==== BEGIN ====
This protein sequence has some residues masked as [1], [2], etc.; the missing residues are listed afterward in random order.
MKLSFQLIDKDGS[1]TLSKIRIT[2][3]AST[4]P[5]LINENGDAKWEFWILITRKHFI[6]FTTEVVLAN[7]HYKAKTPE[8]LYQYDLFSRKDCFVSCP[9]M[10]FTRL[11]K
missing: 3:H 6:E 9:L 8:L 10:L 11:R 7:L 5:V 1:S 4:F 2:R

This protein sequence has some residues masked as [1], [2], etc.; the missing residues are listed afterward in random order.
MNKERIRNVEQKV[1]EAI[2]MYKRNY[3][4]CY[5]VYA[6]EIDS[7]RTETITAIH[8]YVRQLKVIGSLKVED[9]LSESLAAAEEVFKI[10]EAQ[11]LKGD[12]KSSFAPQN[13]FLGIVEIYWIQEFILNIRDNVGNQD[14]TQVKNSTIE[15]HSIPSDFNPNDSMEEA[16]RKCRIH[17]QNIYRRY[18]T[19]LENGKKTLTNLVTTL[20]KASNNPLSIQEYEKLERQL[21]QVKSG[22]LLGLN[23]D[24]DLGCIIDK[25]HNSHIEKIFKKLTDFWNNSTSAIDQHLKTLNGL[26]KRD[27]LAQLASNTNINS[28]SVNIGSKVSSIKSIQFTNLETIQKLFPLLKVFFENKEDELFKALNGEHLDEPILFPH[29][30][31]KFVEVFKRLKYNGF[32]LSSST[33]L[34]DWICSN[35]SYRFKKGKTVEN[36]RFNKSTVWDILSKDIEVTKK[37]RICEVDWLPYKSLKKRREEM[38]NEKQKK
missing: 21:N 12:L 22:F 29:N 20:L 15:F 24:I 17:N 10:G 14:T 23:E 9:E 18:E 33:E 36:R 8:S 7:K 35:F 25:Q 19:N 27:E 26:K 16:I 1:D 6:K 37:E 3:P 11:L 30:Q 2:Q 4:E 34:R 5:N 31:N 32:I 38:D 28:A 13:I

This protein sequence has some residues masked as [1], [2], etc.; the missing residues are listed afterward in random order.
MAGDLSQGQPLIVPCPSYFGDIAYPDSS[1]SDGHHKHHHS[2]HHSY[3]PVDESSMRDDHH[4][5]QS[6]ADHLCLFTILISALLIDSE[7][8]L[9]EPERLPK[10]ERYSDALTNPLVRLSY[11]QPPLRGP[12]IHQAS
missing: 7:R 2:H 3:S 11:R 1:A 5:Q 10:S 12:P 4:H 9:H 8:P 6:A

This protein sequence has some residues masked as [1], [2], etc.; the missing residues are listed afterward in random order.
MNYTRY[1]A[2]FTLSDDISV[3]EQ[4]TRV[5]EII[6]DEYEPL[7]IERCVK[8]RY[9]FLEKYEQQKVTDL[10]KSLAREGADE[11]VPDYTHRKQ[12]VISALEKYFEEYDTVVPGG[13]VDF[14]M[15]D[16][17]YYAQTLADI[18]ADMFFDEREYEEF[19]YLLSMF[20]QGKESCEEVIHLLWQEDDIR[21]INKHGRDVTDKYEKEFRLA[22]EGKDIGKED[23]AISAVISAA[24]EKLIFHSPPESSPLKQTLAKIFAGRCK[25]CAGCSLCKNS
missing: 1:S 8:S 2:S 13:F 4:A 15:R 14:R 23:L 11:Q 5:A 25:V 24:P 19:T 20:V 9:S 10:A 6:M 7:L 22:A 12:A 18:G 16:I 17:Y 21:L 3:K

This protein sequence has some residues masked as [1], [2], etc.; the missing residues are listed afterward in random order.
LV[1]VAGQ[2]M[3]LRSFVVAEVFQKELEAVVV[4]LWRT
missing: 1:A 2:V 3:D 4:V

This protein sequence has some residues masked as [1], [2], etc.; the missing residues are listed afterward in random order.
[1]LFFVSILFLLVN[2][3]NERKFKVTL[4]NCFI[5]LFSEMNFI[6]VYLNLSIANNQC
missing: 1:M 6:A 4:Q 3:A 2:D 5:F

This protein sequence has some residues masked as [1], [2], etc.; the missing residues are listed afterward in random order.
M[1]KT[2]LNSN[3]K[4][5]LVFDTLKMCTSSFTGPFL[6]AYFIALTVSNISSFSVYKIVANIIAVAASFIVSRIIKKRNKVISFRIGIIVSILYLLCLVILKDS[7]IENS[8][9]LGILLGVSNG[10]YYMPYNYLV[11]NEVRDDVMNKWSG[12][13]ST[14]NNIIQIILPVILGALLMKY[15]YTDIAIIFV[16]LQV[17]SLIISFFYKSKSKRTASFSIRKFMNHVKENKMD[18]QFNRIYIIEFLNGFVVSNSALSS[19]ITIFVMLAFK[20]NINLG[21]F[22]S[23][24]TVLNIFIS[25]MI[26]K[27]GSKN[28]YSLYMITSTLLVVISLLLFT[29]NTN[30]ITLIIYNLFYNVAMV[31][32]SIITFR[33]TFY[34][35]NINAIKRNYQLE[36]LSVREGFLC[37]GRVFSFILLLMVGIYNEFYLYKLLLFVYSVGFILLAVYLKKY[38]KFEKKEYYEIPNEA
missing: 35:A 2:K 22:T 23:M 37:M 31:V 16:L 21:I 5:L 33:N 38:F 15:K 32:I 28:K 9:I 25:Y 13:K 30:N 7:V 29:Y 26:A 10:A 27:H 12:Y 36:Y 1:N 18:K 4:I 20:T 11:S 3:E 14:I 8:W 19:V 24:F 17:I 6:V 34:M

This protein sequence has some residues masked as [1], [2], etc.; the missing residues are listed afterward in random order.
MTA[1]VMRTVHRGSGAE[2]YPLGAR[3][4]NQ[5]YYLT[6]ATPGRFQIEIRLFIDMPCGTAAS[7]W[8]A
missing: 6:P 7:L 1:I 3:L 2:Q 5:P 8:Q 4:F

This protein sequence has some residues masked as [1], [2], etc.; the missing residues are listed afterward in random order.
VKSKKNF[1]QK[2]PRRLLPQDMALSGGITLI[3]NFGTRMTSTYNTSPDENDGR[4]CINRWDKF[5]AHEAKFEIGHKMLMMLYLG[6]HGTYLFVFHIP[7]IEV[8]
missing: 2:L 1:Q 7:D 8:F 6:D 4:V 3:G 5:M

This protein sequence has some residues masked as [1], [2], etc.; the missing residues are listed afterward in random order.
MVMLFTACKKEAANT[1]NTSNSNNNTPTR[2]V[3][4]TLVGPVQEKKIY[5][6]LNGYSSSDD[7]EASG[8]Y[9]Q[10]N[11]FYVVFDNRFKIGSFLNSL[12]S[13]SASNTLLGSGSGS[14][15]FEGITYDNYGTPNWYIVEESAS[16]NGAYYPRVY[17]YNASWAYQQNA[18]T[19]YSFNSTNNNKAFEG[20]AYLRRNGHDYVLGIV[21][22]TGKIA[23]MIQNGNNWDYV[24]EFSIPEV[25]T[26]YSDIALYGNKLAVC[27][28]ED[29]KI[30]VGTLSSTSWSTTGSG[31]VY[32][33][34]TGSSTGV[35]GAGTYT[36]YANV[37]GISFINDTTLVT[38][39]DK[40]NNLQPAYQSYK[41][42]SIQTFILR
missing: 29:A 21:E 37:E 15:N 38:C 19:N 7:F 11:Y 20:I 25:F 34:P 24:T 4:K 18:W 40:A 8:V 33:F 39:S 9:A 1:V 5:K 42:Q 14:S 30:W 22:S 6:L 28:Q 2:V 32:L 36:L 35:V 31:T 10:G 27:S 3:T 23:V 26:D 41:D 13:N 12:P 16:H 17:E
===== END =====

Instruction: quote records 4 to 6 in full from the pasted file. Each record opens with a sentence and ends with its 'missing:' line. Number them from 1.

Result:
This protein sequence has some residues masked as [1], [2], etc.; the missing residues are listed afterward in random order.
MNYTRY[1]A[2]FTLSDDISV[3]EQ[4]TRV[5]EII[6]DEYEPL[7]IERCVK[8]RY[9]FLEKYEQQKVTDL[10]KSLAREGADE[11]VPDYTHRKQ[12]VISALEKYFEEYDTVVPGG[13]VDF[14]M[15]D[16][17]YYAQTLADI[18]ADMFFDEREYEEF[19]YLLSMF[20]QGKESCEEVIHLLWQEDDIR[21]INKHGRDVTDKYEKEFRLA[22]EGKDIGKED[23]AISAVISAA[24]EKLIFHSPPESSPLKQTLAKIFAGRCK[25]CAGCSLCKNS
missing: 1:S 8:S 2:S 13:F 4:A 15:R 14:R 23:L 11:Q 5:A 25:V 24:P 19:T 20:V 9:S 10:A 6:M 7:L 22:A 12:A 18:G 16:I 17:Y 21:L 3:K

This protein sequence has some residues masked as [1], [2], etc.; the missing residues are listed afterward in random order.
LV[1]VAGQ[2]M[3]LRSFVVAEVFQKELEAVVV[4]LWRT
missing: 1:A 2:V 3:D 4:V

This protein sequence has some residues masked as [1], [2], etc.; the missing residues are listed afterward in random order.
[1]LFFVSILFLLVN[2][3]NERKFKVTL[4]NCFI[5]LFSEMNFI[6]VYLNLSIANNQC
missing: 1:M 6:A 4:Q 3:A 2:D 5:F